Q: Are non-equity release advisers often under a misapprehension about products?
A: Without a doubt. If you talk to advisers and ask them to explain what equity release is, invariably they will describe something closer to a shared appreciation mortgage, for example, which died out many years ago, or a home reversion or a home income plan.
Over the last five years this market has gone through more change and innovation than it went through in the previous 25 years. There has been a huge change in terms of flexibility, with modern lending features, capital repayment, interest repayments, for example. Many advisers who are not part of the specialist world are completely unfamiliar with that. One of the most common misconceptions you find is that advisers think rates are high. When you tell them that actually there are products on the market right now that have got MERs and AERs that are as low as 3% and that the market average last year was only about 4.5% – and that’s fixed for life – you get some quizzical looks. It shows how fast this market has moved and how different perception can be from reality.
Q: What advice would you give to advisers who want to do equity release but don’t know where to start?
A: The first thing to do would be to get alongside a specialist firm that can not only give you that route to refer, but can also take you on that journey from being interested and engaged to getting to your first referral. That might include training, education, webinars, and downloads, for instance. There are a lot of organisations out there and I work for a group that has just such a referral channel, Key Partnerships, which has plenty of guides and content to help you do just that.
If your long-term goal is potentially to go further than that into this market, then once you’ve gone through your first few referrals and perhaps even gone out on some appointments with the adviser that’s doing those for you, it’s time to take the next step. So I’m thinking about the mortgage clubs out there. AIR Mortgage Club, for example, has a later life academy, which is a full training suite for advisers that are looking to develop their skills, not just in equity release, but in all later life lending matters such as vulnerability etc.
I would just really encourage people to take advantage of the wide variety of free resources available. It’s certainly not a market to dabble in, there’s lots of complexity and choice in this market now and that’s going to grow. There’ll be more and more products available in the future.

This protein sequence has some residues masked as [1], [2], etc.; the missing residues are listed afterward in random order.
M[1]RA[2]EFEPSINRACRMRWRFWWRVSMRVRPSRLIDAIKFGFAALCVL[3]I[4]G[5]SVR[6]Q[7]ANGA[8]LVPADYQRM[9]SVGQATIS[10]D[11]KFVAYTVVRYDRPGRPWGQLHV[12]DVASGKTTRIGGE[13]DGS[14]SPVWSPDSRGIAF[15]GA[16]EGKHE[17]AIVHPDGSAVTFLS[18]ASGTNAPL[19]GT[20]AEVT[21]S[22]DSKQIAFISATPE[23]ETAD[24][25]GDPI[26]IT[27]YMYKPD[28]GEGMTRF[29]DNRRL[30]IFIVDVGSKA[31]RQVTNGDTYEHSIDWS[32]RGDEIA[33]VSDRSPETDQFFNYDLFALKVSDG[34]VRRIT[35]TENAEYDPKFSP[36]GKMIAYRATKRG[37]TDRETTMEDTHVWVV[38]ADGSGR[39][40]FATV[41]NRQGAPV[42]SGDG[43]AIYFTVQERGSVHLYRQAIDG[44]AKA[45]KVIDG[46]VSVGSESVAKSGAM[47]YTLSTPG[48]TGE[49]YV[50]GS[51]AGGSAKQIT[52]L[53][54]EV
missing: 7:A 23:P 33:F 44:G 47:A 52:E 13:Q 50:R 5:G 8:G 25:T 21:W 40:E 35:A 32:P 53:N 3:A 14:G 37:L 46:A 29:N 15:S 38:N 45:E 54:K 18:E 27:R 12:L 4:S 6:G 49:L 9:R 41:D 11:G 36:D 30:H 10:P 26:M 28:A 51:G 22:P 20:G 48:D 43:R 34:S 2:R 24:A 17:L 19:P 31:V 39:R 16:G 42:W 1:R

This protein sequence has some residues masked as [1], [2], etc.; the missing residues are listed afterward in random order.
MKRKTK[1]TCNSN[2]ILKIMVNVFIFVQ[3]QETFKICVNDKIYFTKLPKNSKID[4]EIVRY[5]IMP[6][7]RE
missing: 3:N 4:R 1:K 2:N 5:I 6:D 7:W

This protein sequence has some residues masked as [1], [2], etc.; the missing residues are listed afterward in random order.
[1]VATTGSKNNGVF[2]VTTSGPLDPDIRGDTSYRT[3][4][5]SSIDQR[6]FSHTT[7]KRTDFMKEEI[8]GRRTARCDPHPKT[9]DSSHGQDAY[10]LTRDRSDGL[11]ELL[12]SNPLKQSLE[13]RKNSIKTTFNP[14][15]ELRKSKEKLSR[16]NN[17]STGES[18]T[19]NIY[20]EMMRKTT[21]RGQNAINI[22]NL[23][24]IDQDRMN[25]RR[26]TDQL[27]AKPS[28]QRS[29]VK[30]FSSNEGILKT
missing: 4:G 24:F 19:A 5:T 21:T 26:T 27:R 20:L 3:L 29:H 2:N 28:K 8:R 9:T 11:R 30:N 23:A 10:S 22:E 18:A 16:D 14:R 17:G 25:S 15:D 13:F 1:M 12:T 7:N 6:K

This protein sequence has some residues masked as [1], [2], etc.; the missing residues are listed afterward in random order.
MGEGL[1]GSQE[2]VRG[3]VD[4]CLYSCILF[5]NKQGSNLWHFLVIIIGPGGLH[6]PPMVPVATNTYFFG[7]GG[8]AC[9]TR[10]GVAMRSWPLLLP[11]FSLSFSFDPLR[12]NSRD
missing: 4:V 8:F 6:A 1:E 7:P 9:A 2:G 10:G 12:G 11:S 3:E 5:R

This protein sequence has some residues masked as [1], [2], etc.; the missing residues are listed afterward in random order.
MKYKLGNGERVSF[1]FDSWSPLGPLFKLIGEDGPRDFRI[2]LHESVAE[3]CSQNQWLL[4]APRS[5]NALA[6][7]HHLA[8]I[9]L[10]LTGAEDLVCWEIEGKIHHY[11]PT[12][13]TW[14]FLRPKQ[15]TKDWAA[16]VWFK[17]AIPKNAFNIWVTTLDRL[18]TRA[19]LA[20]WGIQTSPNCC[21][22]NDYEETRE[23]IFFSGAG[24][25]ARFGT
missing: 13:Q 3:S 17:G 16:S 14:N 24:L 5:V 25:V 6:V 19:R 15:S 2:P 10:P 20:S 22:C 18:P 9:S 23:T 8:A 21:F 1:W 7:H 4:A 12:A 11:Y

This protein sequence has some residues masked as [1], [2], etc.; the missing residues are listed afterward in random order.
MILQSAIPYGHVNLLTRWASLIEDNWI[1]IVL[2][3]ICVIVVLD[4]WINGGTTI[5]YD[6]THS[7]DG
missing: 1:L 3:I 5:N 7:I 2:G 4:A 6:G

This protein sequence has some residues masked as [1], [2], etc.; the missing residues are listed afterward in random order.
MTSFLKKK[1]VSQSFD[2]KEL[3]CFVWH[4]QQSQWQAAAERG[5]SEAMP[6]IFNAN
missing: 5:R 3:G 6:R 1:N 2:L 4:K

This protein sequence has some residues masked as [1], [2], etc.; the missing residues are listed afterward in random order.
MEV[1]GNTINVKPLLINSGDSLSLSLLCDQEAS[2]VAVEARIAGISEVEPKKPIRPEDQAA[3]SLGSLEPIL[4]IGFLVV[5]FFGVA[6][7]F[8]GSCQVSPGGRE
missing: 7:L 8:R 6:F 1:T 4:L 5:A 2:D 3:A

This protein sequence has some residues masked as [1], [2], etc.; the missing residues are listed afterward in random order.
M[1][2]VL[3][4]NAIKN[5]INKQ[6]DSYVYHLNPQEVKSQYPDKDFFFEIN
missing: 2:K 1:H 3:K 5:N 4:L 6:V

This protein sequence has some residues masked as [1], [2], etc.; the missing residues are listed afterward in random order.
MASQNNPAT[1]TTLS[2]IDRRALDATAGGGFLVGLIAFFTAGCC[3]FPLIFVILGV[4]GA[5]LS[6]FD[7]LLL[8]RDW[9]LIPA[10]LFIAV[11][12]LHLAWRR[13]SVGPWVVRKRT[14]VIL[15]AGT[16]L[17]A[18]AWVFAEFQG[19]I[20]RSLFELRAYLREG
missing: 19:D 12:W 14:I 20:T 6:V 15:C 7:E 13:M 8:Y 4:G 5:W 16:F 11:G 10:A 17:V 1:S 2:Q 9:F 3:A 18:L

So go and talk to some of the specialists in this market and soak up as much of the information they’ve got as possible.
Q: What part do providers need to play to meet the nascent demand for later life lending solutions?
A: Our job is to help advisers navigate through an ever increasingly more complex world of later life lending. We’ve seen the number of products options increase exponentially over the last couple of years and we have Retirement Interest Only (RIO) mortgages come into the mix as well. At more2life we’ve certainly been looking at ways in which we can guide advisers through that maze and find a way to help them market themselves and position themselves as specialists.
That’s the thing that advisers cry out for the most: how do I promote my services? It’s where providers have been focussing a lot of attention on education and information.
Q: What do advisers need to do?
A: From an adviser’s perspective it’s the other side of that coin. Increasingly, advisers in this marketplace are recognising the need to really talk about what you do as a specialist adviser. Telling your clients about equity release, talking about later life lending, whether that’s on your website, via social media, through a newsletter, podcast or a blog. There’s a need to talk about the opportunities for releasing wealth and using the wealth that’s locked up in your home.
Equity release has traditionally been regarded as a debt consolidation or debt repayment tool. The reality is that it’s now increasingly being used in a variety of different ways, and that has only just starting to dawn on some advisers. Whether it’s the Bank of Mum and Dad or intergenerational lending or gifting. There are all sorts of ways in which the wealth locked up in houses can be used. For advisers, the critical point is bringing that to the attention of their clients.
Q: How is technology helping the sector address the issues caused by the coronavirus crisis?
A: The equity release industry is one of the few areas of the property market that has continued to function during lockdown – mainly due to sheer determination and the use of technology. The use of remote valuations which use the local knowledge of a RICS surveyor and e.surv data – pioneered by more2life – is now widespread and both financial and independent legal advice is being provided by phone or Zoom. Providers have also stepped up the functionality on their portals which will benefit the industry in the longer term. From a tech point of view, we have grown up a lot over the last few months.
Stuart Wilson is corporate marketing director at more2life. This article was first published in the 72-page BestAdvice Later Life Lending Report. To download a free copy of the report, please click here.